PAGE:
The infirmary is starting to empty out as Leandro Paredes and Moise Kean are good to go Angel Di Maria is unlikely to start, although he was reportedly tested among the starters midweek, while Federico Chiesa will be managed in this one, and Dusan Vlahovic remains out. Needless to say, the Bianconeri needn’t mess around in this one against a reeling opponent, and topping Lazio too before the break would be the cherry the top. The coach has already earned himself to eat the panettone, as they say in Italy about gaffers on the hot seat that avoid the sack in the first half of the season. The patience, or perhaps simple hesitancy in light of the financial ramifications, has borne fruits. Whether that’s good news for the future, it remains to be seen.
Leonardo Bonucci will be back in the XI in this one, with either Alex Sandro or Danilo getting a day off. Daniele Rugani also has a shot to be in the XI. The midfield and the attack could easily be the same as the last two matches, but that will hinge on whether Kean, Di Maria, or Paredes can start or not. The striker reportedly has the most chances.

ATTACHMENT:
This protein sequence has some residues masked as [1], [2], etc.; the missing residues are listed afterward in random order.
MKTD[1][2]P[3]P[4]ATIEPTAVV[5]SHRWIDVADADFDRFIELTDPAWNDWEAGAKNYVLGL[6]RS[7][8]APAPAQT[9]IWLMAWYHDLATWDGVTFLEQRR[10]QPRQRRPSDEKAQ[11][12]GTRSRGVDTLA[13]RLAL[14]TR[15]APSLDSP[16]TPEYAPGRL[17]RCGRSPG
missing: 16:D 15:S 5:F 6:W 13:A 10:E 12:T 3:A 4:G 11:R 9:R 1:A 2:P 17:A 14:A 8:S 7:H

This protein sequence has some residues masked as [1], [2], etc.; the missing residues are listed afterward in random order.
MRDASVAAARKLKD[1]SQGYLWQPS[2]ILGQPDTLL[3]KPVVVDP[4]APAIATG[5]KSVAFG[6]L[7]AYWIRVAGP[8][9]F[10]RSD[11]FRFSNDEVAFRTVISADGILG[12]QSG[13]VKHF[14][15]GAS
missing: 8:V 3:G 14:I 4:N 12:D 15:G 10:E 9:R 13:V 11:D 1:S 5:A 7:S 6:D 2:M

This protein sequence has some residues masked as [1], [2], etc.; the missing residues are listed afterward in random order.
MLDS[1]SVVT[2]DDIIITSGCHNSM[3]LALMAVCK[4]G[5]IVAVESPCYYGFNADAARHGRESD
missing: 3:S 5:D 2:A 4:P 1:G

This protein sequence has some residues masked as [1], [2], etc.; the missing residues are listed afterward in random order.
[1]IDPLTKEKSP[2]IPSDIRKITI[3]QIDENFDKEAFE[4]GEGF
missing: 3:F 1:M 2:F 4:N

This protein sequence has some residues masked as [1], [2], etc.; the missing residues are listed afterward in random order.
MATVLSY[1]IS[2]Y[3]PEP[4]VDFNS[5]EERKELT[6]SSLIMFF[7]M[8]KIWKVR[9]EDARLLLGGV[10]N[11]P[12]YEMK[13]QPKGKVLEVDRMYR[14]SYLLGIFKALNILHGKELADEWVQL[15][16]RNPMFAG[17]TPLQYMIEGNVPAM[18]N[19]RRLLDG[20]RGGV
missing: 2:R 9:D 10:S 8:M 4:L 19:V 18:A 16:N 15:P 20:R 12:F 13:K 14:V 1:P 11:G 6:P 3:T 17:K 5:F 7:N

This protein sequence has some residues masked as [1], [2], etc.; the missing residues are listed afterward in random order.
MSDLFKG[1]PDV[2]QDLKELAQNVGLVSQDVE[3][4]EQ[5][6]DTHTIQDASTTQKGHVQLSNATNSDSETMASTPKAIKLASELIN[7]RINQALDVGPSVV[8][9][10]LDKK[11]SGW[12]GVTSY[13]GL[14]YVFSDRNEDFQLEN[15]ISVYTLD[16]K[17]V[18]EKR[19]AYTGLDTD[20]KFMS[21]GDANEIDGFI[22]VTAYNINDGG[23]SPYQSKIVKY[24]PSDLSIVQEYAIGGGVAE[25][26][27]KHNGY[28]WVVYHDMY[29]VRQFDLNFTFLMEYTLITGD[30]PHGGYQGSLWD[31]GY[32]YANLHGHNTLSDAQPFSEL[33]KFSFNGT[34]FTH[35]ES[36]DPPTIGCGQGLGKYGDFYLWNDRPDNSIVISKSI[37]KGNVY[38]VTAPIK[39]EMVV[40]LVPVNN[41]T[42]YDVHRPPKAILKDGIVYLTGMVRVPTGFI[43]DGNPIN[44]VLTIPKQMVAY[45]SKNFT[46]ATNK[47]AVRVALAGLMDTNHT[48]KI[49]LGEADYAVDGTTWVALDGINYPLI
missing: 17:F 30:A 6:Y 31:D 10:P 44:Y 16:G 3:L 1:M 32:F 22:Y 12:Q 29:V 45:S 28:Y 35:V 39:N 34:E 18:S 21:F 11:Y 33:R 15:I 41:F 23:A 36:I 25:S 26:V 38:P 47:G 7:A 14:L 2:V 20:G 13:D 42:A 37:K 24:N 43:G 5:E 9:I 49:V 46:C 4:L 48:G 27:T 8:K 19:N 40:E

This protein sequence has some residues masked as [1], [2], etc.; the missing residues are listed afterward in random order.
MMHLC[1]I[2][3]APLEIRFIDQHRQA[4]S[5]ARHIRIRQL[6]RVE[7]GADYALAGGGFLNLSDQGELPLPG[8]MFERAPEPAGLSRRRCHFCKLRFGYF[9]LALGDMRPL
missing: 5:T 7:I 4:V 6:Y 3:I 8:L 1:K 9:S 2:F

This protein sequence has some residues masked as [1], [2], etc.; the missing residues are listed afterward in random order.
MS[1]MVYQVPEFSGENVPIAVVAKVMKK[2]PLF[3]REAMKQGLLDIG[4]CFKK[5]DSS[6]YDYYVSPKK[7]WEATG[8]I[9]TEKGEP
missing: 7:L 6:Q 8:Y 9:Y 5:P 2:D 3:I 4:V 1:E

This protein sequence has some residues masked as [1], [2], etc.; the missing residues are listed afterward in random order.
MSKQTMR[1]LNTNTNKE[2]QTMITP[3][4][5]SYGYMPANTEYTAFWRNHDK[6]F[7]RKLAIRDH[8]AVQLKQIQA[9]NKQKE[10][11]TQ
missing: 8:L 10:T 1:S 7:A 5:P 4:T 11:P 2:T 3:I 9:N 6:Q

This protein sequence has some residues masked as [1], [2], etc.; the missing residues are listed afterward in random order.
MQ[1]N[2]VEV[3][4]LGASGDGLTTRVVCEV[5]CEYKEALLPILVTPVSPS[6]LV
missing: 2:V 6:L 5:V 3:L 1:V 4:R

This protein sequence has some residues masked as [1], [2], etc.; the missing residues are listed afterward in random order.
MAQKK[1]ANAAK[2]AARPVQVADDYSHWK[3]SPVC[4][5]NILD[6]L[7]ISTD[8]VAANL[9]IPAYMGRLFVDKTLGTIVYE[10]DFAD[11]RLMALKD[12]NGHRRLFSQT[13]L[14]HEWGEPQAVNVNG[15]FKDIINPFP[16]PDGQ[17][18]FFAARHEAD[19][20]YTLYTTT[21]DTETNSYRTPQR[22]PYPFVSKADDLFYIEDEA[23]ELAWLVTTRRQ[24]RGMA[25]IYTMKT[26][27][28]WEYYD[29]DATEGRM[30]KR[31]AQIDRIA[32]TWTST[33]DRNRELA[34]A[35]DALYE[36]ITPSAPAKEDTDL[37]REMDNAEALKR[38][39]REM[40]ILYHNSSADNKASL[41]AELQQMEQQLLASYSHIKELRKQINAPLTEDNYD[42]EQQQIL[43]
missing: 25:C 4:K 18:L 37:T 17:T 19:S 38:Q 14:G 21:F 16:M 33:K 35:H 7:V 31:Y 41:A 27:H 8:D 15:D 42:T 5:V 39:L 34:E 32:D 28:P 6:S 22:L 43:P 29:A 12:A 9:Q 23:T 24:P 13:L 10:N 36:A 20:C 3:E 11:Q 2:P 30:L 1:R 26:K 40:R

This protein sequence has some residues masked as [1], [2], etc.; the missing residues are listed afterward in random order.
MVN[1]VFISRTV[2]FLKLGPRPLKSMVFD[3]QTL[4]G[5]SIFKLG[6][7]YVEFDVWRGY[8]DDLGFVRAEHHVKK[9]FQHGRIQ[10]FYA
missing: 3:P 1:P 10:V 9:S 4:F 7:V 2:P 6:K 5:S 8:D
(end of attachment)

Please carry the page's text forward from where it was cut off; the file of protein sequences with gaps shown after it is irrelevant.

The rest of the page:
3-5-2: Perin; Danilo, Bonucci, Bremer; Cuadrado, Fagioli, Locatelli, Rabiot, Kostic; Kean, Milik.
Vlahovic (sports hernia), Chiesa (knee soreness), McKennie (thigh pull), Pogba (meniscus tear), De Sciglio (thigh strain), Iling-Junior (ankle sprain), Kaio Jorge (patellar tendon tear), Aké (malleolus fracture).
Verona have been a mess on multiple levels so far, and they are quite deservedly near the bottom of the standings. After it worked out in previous summers, the strategy of cashing in on multiple centerpieces and replacing them with gambles didn’t pan out, at least so far. The confusion on the bench hasn’t helped, plus they have had to deal with a host of injuries every week. They lost coach Igor Tudor and long-time sporting director Tony D’Amico, which has apparently been too much to overcome. Gabriele Cioffi had done well in his short time at Udinese, and they thought they had hit the jackpot by luring him away from the Friulani. The early firing was a little underserving, but that’s the standard move while spiraling.